Dr. Hisham Hellyer

An academic, policy specialist and international speaker, Dr. Hellyer is regularly invited to give advice and evidence to the Department of Communities and Local Government, the Foreign & Commonwealth Office, the Home Office, the House of Commons (UK), the Department of Homeland Security, and the State Department (USA). He has been asked to serve as Deputy Convenor of the UK Government’s taskforce after the 7th of July bombings, and Warwick University Senior Research Fellow at the UK Foreign Office to advise on Muslim communities. A contributor to Oxford Analytica, he has also served as a consultant to different British Council and Gallup Poll initiatives in Europe, North America and the Middle East, and was also appointed as Senior Outreach Manager and Senior Academic Advisor at Soliya, a UN Alliance of Civilisations implementation organisation that seeks to improve West – Muslim world relations through new media and university education.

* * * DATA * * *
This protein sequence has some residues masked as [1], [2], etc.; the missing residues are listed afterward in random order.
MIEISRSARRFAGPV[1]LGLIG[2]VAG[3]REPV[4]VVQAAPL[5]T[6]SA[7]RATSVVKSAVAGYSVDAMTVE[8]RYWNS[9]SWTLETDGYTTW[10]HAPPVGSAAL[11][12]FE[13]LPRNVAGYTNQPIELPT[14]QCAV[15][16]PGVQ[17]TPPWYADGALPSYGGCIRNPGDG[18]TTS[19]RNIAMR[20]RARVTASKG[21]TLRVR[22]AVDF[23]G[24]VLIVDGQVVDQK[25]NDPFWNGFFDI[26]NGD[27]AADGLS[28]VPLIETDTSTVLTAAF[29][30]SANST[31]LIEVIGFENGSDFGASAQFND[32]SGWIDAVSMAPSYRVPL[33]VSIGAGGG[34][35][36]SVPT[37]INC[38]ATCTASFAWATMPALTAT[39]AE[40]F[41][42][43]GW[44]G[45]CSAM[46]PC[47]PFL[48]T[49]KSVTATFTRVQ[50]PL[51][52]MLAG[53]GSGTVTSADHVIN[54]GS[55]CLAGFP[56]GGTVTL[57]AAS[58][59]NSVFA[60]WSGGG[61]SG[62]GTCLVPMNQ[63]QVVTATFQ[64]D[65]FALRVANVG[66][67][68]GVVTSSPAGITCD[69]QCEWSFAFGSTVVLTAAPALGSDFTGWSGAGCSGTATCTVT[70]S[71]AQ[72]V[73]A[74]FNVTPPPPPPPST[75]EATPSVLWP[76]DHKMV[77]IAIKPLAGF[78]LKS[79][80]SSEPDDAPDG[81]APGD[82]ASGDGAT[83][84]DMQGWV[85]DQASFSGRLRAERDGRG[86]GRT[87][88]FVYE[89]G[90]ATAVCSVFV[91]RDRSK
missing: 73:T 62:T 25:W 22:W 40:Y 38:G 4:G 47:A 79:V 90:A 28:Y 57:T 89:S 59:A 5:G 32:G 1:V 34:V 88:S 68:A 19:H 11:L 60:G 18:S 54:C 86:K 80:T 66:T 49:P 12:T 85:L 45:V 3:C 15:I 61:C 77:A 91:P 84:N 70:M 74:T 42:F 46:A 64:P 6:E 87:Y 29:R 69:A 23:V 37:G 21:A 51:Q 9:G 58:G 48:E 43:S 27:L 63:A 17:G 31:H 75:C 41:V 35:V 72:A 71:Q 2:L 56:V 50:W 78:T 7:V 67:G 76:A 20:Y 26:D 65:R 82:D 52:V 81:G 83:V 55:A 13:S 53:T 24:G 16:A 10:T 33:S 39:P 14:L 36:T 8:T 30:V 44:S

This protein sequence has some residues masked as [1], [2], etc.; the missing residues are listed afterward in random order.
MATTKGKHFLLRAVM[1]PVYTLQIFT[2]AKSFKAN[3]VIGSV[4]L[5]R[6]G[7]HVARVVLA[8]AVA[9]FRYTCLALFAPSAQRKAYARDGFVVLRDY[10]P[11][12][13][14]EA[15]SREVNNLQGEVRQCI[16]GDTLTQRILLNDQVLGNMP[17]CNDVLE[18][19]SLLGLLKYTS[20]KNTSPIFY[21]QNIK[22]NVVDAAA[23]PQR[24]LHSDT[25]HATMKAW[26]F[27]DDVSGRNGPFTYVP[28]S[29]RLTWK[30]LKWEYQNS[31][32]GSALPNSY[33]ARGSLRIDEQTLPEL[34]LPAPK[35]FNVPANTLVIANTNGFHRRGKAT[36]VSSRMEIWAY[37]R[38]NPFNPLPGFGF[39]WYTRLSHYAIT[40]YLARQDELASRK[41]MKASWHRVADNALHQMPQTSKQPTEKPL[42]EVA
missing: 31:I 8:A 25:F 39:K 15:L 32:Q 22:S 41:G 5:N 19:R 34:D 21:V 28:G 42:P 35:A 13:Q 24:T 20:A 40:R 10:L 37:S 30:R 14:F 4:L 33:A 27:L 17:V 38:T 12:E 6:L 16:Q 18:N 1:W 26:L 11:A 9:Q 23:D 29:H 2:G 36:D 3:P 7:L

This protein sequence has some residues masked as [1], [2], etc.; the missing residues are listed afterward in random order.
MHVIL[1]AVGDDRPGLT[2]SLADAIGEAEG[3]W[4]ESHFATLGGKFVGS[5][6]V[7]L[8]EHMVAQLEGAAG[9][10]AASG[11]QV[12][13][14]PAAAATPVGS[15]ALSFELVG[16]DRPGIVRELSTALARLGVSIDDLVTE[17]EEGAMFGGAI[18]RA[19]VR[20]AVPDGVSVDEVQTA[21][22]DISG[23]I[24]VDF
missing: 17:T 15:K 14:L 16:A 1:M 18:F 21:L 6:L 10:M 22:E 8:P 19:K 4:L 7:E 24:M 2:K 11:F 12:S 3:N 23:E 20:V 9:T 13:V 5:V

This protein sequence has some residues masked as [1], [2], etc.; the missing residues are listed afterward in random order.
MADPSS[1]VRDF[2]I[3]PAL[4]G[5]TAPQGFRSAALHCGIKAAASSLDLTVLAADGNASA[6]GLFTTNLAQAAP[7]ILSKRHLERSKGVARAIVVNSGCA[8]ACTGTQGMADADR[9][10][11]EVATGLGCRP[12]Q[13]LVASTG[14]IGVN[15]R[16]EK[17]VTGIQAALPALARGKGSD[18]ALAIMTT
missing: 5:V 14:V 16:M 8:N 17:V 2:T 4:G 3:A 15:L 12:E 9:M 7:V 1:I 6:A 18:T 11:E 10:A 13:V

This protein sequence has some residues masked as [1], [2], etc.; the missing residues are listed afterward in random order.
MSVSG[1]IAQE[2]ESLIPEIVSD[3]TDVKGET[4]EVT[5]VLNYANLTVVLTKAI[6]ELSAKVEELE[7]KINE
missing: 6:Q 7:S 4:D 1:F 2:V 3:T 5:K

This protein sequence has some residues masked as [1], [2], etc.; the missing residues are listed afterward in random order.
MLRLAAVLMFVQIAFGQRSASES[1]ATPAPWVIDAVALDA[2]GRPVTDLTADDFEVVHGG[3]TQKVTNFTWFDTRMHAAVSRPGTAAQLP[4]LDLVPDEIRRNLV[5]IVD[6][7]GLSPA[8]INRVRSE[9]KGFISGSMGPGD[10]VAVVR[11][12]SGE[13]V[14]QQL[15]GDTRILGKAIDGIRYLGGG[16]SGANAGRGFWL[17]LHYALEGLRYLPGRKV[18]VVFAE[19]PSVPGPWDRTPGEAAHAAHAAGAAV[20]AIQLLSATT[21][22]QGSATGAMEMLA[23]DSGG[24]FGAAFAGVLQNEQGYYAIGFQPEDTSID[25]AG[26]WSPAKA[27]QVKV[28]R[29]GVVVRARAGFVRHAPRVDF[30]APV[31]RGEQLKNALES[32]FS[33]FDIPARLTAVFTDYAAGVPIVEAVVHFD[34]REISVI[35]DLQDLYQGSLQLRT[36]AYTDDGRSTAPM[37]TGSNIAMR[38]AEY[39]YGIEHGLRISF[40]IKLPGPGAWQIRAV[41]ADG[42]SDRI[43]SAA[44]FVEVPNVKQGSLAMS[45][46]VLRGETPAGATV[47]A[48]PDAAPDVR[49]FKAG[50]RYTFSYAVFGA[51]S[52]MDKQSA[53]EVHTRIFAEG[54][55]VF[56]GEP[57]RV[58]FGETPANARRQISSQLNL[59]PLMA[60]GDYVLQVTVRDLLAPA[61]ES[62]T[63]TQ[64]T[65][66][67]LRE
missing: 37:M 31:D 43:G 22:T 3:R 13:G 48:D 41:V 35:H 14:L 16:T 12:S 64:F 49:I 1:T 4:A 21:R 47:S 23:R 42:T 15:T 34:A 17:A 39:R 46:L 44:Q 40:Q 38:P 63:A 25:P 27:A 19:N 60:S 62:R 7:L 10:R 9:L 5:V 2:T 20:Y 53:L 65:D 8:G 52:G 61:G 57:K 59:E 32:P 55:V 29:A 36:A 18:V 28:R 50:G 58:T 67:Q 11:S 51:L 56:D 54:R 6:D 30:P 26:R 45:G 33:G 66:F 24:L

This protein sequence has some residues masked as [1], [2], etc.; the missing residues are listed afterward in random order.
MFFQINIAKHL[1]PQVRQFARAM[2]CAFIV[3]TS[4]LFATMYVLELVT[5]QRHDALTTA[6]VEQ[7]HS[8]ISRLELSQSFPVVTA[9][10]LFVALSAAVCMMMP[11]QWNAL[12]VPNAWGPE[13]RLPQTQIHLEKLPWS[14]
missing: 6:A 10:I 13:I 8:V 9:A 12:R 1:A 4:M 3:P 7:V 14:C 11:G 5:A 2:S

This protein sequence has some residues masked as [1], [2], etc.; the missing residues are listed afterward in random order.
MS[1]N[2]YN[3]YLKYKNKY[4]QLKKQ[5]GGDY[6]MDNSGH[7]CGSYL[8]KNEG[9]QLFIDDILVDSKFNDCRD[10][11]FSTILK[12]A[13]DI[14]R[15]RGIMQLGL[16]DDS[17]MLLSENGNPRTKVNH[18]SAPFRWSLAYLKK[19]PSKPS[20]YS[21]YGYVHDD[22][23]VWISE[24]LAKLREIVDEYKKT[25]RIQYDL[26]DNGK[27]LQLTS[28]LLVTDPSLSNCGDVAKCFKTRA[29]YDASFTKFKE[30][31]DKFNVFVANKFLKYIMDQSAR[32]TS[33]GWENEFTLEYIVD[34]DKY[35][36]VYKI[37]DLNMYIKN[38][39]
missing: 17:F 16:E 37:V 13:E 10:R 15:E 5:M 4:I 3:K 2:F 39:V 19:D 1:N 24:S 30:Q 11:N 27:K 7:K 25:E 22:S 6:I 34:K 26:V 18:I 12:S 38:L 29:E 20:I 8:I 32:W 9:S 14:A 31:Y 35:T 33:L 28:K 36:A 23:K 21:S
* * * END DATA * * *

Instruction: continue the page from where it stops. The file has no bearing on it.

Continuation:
Educated at international schools in the UK and across the Middle East, Dr Hellyer received degrees in law, politics and sociology for the universities of Sheffield and Warwick (UK), and has carried out fieldwork across the Arab world, southeast Asia, Europe and North America. He has been a visiting professor at the American University in Cairo, and at the Universiti Teknologi in Malaysia, as well as being a Member of the Oxford Centre for Islamic Studies of the University of Oxford. His previous and current policy institute affiliations include memberships and fellowships at the International Institute of Strategic Studies (London, Washington, Singapore) the Institute of Strategic and International Studies (Malaysia) and the Institute for Social Policy and Understanding (USA). A prolific author, he writes columns in the Washington Post (USA), the Huffington Post (USA), the National (UAE), the Guardian (UK), al-Masry al-Youm (Egypt) and the Straits Times (Singapore), among other publications around the world. He is currently writing two books on European and American security policy, and the Arab Spring.